New phone scam hits Fifth Third customers

Local News

DAYTON, Ohio (WDTN) – Phone scams have continued to evolve with today’s technology and new advances are making scams harder to spot for customers. 

The Montgomery County Sheriff’s Office released a notice warning of the advanced new scam that has so far affected at least two local residents. Both residents were Fifth Third customers but it is not known if the scam is limited to Fifth Third Bank at this time. 

The Sheriff’s Office received reports of two incidents from residents in Montgomery County indicating they received phone calls from Fifth Third Bank’s fraud department. The callers were told contact was being made because of potential fraudulent activity on the recipients’ accounts. 

After recipients confirm that the fraudulent activity is not being done by them, the scammers then ask the customer for multiple pieces of identifying security information in order to “fix” the account. 

The scammers have done previous research before calling customers.

They first confirm what bank the customer is using. They then copy the phone number of that bank – a process known as “spoofing” – and are able to make incoming calls appear as if they are coming from the real bank. 

From the release: In the first incident, the caller was able to verify the recipient’s information (i.e. name, date of birth, user I.D. and the last four numbers of their credit card). After speaking with the recipient for several minutes, the caller advised the bank would be sending a code to their phone to verify who they were. The recipient was requested to read the numbers back and the call ended a short time later. 

In the second incident, the caller advised the recipient of possible unauthorized purchases on a credit card. The recipient verified the purchases mentioned were not authorized and was asked to verify the last four numbers of their credit card and the three numbers located on the back of the card. The caller advised the account would be closed and a new card would be sent. The caller then asked the recipient if they would like to set up a “text alert” for any possible future unauthorized purchases. The recipient agreed, logged onto their cell phone carrier account and followed the directions given by the caller. The recipient set the alert up, created a new P.I.N., and then gave the new P.I.N. to the caller. The call was ended shortly after.

In both cases, not long after the calls ended cell phone services for the recipients of these calls were cancelled, several fraudulent withdrawals from their bank accounts were made and they were unable to access either their bank or cell phone accounts as the passwords had been changed.

“The people believed they were talking to their bank,” Montgomery County Sheriff Rob Streck said. “So they gladly told them names, birthdays, last four digits; things that we don’t want to do.”

Officials stressed that a real fraud department would not require this basic information. In most cases, especially account numbers, they will already have access to and not require over the phone.

Real fraud departments may require customers to answer a pre-selected security question, but will not require any advanced information such as social security numbers, account numbers, or P.I.N. numbers.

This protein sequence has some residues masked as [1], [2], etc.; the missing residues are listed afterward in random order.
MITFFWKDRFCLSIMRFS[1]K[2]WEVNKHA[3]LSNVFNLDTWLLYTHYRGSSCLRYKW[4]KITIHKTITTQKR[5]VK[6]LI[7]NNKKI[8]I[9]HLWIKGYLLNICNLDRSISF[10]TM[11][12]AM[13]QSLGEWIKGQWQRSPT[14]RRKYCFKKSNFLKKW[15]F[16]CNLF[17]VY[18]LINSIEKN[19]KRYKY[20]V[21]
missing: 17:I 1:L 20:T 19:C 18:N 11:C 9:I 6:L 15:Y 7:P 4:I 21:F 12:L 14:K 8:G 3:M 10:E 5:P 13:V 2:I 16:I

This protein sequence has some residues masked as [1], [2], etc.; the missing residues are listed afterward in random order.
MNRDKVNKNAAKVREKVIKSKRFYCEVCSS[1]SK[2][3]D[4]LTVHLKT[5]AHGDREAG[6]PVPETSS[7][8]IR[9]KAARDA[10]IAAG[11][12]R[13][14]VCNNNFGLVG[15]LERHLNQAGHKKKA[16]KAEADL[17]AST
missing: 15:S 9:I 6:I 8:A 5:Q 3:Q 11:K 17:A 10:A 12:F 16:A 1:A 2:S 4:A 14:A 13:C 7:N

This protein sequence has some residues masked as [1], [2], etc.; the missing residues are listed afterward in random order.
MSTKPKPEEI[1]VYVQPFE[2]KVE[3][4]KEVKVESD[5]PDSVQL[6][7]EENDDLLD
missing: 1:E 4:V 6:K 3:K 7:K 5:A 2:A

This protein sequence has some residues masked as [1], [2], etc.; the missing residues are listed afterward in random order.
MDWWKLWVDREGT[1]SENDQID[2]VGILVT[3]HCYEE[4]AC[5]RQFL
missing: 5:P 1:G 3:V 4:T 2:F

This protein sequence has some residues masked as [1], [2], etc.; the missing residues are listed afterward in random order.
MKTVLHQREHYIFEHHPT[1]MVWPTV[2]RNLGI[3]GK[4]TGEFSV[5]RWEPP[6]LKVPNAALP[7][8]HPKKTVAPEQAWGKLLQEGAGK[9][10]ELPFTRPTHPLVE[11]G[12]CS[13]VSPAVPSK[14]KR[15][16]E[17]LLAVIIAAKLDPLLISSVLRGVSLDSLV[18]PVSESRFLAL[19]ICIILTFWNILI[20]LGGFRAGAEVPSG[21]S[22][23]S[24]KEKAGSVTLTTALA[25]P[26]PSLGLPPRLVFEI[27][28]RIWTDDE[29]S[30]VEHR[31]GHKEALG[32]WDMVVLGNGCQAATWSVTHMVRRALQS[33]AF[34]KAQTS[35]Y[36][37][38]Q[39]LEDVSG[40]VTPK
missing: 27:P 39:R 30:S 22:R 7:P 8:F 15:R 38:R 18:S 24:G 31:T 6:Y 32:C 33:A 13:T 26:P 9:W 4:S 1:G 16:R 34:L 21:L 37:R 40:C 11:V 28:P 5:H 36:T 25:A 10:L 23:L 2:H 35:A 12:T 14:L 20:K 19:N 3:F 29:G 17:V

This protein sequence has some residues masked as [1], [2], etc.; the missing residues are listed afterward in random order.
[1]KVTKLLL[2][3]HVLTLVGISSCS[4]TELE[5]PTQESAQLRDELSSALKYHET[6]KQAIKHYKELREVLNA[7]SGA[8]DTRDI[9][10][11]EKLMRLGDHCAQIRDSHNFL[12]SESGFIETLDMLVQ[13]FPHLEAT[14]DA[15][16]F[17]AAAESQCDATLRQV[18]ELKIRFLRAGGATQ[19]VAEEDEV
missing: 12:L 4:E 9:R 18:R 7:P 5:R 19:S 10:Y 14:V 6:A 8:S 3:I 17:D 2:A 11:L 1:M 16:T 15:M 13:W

Officers said that the most secure way to deal with these calls is to thank the person for their information, hang up, and call their financial institution’s fraud department on their own. When an individual calls the company themselves, they are able to securely deal with private information and trust what company they are discussing it with. 

“That’s why we wanted to make sure we got this out,” Streck said. “I don’t know the percentage but I guarantee most people looking at a phone call from their bank with a professional sounding individual [on the line] would probably fall for this.” 

Although Fifth Third Bank is a regional bank and local customers have been affected, officials said it is unlikely the scammers are from the area. It is common for large companies to be hacked and have information sold throughout the world. 

Officials from Fifth Third Bank were not available to comment on the specific scam.

Managers and tellers at multiple bank locations said they were unaware of the scam but had dealt with many in the past. None were available for official comment. 

Officers said that customers who believe they have been scammed should first contact their financial institution before contacting police. Financial institution’s fraud departments will work with customers to return stolen funds.

According to Fifth Third Bank’s website, the following are tips for securing personal accounts:

Both wire and ACH (automated clearing house) transactions are forms of electronic fund transfers (EFTs). Wire and/or ACH fraud occur when a fraudster uses one of these transfer methods to obtain money based on false representation or promises. To protect yourself:

  • Monitor your accounts regularly for unauthorized transactions. Report any unauthorized transactions to your bank immediately
  • Do not share your online banking logon credentials (user ID and password) with anyone
  • Do not share your account number with anyone who does not need it
  • Never access your bank account using a public computer (e.g., at the library or a hotel business office)
  • Install a firewall on your computer to prevent unauthorized access
  • Install and run anti-virus and anti-spyware software on your computer and keep them up-to-date
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